Eddie Kisfaludy stood balanced at the back of an alarmingly small motor boat bouncing over the waves of La Jolla Bay, like it was no big deal, this Olympic balancing, even as I leaned over the side to throw up.
This should not be considered the fault of Eddie, who had kindly taken me out to show me some of San Diego's finer and less-well-known dive sites. If my stomach couldn't handle the waves, well, I wasn't the first, nor will I be the last, to pitch my breakfast into the briny deep.
Eddie, though, hasn't had such an incident in years. A lifelong San Diegan and water rat, he's more comfortable on the water than he is on land.
'The ocean kept me out of trouble,' he said. 'While my friends were messing with cars and graffiti, I was out here.'
Technically, Eddie is a marine technician at the Scripps Institution of Oceanography, but he's known to the faculty and grad students as 'the collector.' As in: 'Eddie, go collect me some samples!' So, about twice a week he lowers his boat from the Scripps Pier in La Jolla and rides out to net, bottle or clip whatever it is the scientists need. To get this gig he volunteered part-time at the Birch Aquarium while in high school, then embarked on a part-time apprenticeship with the previous collector while he was in college. In 2000, the old guy retired, and Eddie took over the job. During his off time, he dives, surfs and snorkels. When it comes to diving in San Diego, he knows the where it's at.
Take the Cabezon Cruiser, for one. About 70 feet down near Scripps, this 16-foot water-ski boat sunk around 10 years ago. Besides the sheer joy of exploring a wreck (hey, they can't all be 18th-century pirate vessels), a scuba diver will see cabezon, halibut, gulf grouper and sheephead.
But that's not Eddie's favorite spot. He turned the boat north and took us among the cliffs north of the pier, past the famed Mushroom House to a spot near Box Canyon. Go out about 200 feet from the beach and the beach ends in a cliff that marks the start of Scripps Submarine Canyon. Floating underwater along the wall of that canyon 'is about as close as you can come to being an astronaut,' Eddie said.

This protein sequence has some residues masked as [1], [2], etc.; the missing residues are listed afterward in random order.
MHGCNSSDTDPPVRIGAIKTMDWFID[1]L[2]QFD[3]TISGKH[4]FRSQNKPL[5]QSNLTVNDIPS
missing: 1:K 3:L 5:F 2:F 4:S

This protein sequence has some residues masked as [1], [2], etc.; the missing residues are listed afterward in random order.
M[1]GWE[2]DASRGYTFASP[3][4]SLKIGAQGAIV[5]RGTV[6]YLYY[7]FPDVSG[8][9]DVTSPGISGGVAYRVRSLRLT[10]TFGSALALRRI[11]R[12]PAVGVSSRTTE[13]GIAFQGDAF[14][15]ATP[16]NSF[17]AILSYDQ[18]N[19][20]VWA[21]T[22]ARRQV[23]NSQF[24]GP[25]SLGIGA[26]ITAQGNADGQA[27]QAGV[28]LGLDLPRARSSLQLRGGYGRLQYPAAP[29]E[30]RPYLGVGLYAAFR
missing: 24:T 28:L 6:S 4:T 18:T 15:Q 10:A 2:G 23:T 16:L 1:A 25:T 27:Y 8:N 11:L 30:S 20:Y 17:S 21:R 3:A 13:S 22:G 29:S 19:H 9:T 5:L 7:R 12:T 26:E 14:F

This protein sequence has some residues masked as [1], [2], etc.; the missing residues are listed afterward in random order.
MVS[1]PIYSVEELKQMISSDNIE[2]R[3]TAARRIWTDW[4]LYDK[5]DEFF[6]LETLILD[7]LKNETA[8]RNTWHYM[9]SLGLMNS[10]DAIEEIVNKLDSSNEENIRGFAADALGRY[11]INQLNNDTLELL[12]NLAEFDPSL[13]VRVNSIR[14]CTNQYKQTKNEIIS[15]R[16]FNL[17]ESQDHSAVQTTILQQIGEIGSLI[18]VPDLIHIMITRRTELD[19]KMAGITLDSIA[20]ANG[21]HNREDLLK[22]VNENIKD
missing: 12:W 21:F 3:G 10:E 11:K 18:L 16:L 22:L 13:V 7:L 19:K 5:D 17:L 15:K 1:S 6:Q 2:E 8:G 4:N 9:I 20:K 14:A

He steered our boat south from there over the chop, letting the engine run fast and loud as he took us in the direction of the La Jolla Caves. Before we got there, he pulled us up at a seemingly random part of the ocean, known to divers as 'The Marine Room,' so named because it's about 300 yards straight out to sea from the Marine Room restaurant. Because the ocean waves bounce off the canyon north of these beaches, the water here is remarkably calm, making it a perfect spot for a type of flowering marine grass called Zostra. Eddie said it's the only place in San Diego you can see it. You can also see invertebrates in their more youthful stages and pregnant leopard sharks (don't worry, leopard sharks are ground feeders-they can't hurt you).
Later, he took me out to Quast Rock, which rises 20 feet from the seabed and provides a protected spot for a colorful array of sea anemones, sponges and other invertebrates.
But first he took us near the network of caves known as The Clamshell to locals. It's a fine place to snorkel-you can swim in and out of the caves and see many different kinds of fish, including the bright orange Garibaldi and the rare black sea bass. But for Eddie, the high rocks have a more sentimental feel.
'When I was a kid, they didn't have all this fencing,' he said, gesturing toward the rail fence above our heads, 'and we used to jump off these cliffs. We named all these jumps.'
The lifeguards forbid jumping off the cliffs these days, so Bear Claw, Double Bear Claw, Dead Man's Leap, Thread the Needle and Washing Machine are empty and bereft of swimmers. But Eddie still recommends it, even if you need a kayak to get there.
'It's the best snorkeling in San Diego,' he said.
Sheltered near the caves, Eddie took a moment to talk to me about places we wouldn't see. In Mission Bay, he recommends diving off Mission Point.
'Everyone thinks it's a cesspool, but as long as you wait at least 72 hours after a rain, there's some interesting stuff down there,' he said. And he mentioned Wreck Alley, off Pacific Beach, famous for wrecks of a Canadian destroyer and some other boats about 100 feet down.
On our way out to sea to do some actual collecting, he gestured to a buoy that marks a good spot to find soupfin shark, near the north end of the La Jolla kelp forest. He calls it 'the llama buoy.'
'There used to be this guy in La Jolla who kept a llama and a dog. The beach has a no-dogs rule, but it doesn't say anything about llamas, so he'd walk it on the beach, and take it around town. It would eat people's roses, but he was a really friendly guy and people didn't make a big deal.' Eddie paused. 'But then one day he put the llama in a friend's yard, swam out here, dove down and handcuffed himself to the buoy chain and killed himself.'
Eddie paused again, looking very much the wind-bitten sailor spinning a yarn for a landlubber.
But he didn't crack a smile as he revved up the engine and took us out to sea.
Experienced divers should check out www.divebums.com for advice on good spots and a community of like-minded folks. Intermediate divers will want to use one of the many scuba tours, like the one through Scuba San Diego. The cheapest certification programs for beginners are usually through community extension programs at SDSU and UCSD, but there are many options in the area. Google 'scuba San Diego' and pick any of the many reputable companies. Prices for certification range between $195 and $395.